Liked by 1 person

    1. I’ve been reading so much this week that my tailbone hurts! 🙂 One of my dear friends said that when that happens to her, she lays on her stomach and puts the book on the floor. Thanks for happy wishes.

      Liked by 1 person

  10. Lovely post, Bellezza. I can only imagine the mix of emotions you must be feeling right now. Enjoy the summer, and hopefully things won’t be too hard for you once September comes around again. All that extra reading/blogging time will be a bonus. 🙂

    Like

    1. It will be a bonus, and an extreme luxury. I can hardly imagine what it will be like not to have to work, as I have gone off to a job every single day since I was 22. As most people, I’m sure, and it is such a blessing to say that this part is now finished. I have to get my rhythm back with blogging!

      Like

  11. Abby

    Hooray for you! Retired at last! I do believe that the anticipation leading up to the fateful day must be the worst part of all.I wouldn’t know, I have eight more years to wait.
    Now that that’s over, the rest of your life lies ahead like a golden treasure spread out on a velvet blanket. Which one to pick next?
    Personally, I prefer the one about not having to throw dinner together in 15 minutes. You’ll have to let us know.

    Like

    1. Abby, you will be surprised at how quickly those eight years go by. I clearly remember putting in my letter of intention three years ago, and those seem like seconds. That said, this year felt in many ways like one long good-bye. I told a colleague who had been hired the same year as I was, and was coincidentally retiring the same year as I did, that it was like pulling a Band-aid off: slow and painful. By the time it came around, I have felt more than ready. But, I may feel differently in the fall, we’ll see. (By the way, do you see the predominance of computers within the classroom? That kind of alarms me, not that I think we should be without technology of course, but a Chromebook is not a teacher.)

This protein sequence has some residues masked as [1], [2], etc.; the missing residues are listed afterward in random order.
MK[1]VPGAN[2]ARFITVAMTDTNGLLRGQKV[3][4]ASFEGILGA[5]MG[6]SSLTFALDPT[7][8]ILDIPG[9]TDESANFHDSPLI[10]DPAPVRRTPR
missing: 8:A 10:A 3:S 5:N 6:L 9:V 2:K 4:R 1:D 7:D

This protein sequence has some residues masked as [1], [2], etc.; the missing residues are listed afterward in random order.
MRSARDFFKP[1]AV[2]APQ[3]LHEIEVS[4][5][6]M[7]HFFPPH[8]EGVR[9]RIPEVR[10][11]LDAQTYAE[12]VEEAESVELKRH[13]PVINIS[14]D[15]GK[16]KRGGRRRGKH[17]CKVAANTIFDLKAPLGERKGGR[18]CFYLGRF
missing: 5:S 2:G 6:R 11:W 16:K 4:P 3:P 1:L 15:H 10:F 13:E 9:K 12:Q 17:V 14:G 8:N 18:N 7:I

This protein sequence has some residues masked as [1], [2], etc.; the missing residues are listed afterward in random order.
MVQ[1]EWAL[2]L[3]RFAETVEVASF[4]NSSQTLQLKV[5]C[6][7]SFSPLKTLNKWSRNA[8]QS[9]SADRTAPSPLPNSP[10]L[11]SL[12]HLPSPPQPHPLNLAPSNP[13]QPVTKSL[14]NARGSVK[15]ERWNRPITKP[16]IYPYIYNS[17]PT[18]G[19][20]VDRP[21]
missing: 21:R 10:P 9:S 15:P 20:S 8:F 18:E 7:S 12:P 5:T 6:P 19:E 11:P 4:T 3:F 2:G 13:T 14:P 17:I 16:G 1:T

Like

  12. You’ve been on my mind lately… retirement is such a bittersweet milestone. Look back with pride on your many accomplishments and embrace all the new possibilities. Congratulations and hugs, my friend.

    Like

    1. I have loved your beautiful posts from Sanibel, and the way you have recorded what seems like a tremendously joyful retirement. Both you and Lesley have been forging a trail which I look forward to embarking on. I think one of the secrets is to embrace the new, to accept change, such as Shoreacres was suggesting above. You have done marvelously at it. (And, I am thinking of YOU with the loss of your lovely dog. Such sorrow in saying good-byes.)

      Like

  13. Dear M,
    I loved this post. Congrats on such a long career in teaching – that is amazing! And I can only imagine what a terrific teacher you have been and how many kids you have influenced 🙂 As for being retired now, Wow! Congrats to your retirement – may you enjoy so many wonderful reads and experience some great adventures. I can’t even begin to imagine how you must have felt on your last day at school – bittersweet emotions, I’m sure. Try and embrace the summer and the freedom of it. Take care dear friend.

    Like

    1. Thanks for your sweet words, Nadia. So far the new adventures entail sleeping on the couch and going to the library. 😉 But, in October we will go to Japan for two weeks, and that is something I’m really looking forward to. I need to find a new place to serve others, perhaps in the nursing home near our home. I really have a heart for the children and the elderly. But, it is always a pleasure to blog with you, and I hope to be around more than I have in this farewell year at school. Xoxo

      Like

  14. myhandsacrosstime

    Congrats to you! Mine happened sometime in 2005. I think you will do just fine. Just remember that the “R” word is nothing more than a state of mind.

    Like

Leave a Reply

Fill in your details below or click an icon to log in:

WordPress.com Logo

You are commenting using your WordPress.com account. Log Out /  Change )

Google+ photo

You are commenting using your Google+ account. Log Out /  Change )

Twitter picture

You are commenting using your Twitter account. Log Out /  Change )

Facebook photo

You are commenting using your Facebook account. Log Out /  Change )

w

Connecting to %s